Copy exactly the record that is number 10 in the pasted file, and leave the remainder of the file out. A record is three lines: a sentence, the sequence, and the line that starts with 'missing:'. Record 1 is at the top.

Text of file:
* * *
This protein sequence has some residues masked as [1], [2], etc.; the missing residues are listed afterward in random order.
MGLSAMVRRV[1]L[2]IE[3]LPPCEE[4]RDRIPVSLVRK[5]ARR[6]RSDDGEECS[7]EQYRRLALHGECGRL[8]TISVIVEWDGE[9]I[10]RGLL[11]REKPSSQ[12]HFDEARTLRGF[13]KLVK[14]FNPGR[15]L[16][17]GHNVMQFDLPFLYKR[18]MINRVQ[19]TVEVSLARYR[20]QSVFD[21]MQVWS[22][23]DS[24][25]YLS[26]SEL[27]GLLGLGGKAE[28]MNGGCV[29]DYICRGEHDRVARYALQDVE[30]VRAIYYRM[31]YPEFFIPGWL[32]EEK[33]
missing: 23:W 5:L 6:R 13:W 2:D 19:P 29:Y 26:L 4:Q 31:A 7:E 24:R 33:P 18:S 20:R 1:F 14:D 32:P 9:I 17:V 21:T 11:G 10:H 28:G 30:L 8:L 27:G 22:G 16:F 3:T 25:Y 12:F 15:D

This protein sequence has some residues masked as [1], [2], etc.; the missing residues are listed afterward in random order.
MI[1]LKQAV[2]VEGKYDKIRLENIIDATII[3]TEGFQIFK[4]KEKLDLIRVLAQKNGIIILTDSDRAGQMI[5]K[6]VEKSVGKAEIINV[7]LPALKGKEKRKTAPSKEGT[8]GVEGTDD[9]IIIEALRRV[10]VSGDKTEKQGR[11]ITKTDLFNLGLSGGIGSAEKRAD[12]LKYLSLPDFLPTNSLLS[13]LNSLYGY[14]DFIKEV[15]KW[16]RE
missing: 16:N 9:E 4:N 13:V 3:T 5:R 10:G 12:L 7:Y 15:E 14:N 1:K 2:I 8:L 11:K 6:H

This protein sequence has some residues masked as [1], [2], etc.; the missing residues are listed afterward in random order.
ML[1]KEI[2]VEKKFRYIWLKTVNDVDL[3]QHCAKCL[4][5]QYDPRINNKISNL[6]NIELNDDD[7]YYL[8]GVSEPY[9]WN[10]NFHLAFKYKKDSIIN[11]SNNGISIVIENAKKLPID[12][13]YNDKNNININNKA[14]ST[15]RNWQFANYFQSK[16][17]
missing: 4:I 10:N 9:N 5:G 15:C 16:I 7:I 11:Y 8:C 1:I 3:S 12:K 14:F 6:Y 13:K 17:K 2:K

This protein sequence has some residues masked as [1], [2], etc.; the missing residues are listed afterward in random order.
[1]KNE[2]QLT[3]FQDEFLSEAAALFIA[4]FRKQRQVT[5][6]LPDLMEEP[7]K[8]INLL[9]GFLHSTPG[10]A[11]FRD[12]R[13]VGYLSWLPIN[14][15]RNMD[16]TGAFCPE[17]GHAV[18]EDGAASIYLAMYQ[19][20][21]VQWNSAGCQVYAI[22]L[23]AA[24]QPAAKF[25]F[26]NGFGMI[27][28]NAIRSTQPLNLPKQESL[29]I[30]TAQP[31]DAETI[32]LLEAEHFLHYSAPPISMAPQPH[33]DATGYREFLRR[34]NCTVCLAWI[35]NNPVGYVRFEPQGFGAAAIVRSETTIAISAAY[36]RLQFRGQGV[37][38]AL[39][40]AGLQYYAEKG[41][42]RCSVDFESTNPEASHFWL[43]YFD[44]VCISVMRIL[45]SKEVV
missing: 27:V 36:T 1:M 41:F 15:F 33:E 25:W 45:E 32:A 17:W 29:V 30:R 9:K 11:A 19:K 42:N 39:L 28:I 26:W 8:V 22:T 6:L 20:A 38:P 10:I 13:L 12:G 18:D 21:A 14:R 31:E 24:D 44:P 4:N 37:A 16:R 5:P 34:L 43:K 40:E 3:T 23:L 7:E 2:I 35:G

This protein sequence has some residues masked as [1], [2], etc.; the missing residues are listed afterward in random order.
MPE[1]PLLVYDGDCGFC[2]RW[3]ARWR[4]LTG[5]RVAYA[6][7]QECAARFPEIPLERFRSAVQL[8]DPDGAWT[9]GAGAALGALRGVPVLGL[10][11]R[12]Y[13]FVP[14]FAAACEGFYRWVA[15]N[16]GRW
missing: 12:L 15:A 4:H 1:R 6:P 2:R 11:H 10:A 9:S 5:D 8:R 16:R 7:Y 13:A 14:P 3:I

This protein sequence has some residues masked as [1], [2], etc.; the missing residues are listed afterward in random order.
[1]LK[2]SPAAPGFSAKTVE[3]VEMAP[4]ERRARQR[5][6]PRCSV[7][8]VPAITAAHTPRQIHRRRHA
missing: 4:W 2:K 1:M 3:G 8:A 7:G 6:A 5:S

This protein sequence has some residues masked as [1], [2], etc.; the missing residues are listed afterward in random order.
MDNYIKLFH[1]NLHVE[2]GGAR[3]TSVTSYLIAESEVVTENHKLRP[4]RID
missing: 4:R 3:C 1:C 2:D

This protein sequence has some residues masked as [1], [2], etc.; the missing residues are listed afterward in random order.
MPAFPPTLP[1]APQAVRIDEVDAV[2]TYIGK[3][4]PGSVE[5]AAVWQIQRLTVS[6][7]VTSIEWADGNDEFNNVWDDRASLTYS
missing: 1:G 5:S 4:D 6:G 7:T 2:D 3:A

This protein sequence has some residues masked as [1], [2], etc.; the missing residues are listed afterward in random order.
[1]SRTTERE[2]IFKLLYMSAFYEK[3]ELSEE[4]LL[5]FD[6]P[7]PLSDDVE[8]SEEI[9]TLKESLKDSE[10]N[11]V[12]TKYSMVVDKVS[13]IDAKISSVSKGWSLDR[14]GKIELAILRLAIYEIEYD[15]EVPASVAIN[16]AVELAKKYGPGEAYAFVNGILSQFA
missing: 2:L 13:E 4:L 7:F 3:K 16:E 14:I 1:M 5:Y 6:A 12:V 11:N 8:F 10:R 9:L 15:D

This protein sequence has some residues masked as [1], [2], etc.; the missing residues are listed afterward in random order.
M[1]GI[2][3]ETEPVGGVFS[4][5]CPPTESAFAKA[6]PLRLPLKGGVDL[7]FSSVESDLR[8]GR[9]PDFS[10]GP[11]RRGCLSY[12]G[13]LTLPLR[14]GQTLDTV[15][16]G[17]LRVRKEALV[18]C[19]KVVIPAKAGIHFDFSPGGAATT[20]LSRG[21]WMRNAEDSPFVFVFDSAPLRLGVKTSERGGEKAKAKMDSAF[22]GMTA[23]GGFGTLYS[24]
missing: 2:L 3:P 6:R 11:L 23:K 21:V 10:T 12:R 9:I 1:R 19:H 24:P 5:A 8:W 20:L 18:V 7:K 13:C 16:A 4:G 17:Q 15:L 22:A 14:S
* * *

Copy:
This protein sequence has some residues masked as [1], [2], etc.; the missing residues are listed afterward in random order.
M[1]GI[2][3]ETEPVGGVFS[4][5]CPPTESAFAKA[6]PLRLPLKGGVDL[7]FSSVESDLR[8]GR[9]PDFS[10]GP[11]RRGCLSY[12]G[13]LTLPLR[14]GQTLDTV[15][16]G[17]LRVRKEALV[18]C[19]KVVIPAKAGIHFDFSPGGAATT[20]LSRG[21]WMRNAEDSPFVFVFDSAPLRLGVKTSERGGEKAKAKMDSAF[22]GMTA[23]GGFGTLYS[24]
missing: 2:L 3:P 6:R 11:L 23:K 21:V 10:T 12:R 9:I 1:R 19:H 24:P 5:A 8:W 20:L 18:V 7:K 13:C 16:A 4:G 17:Q 15:L 22:A 14:S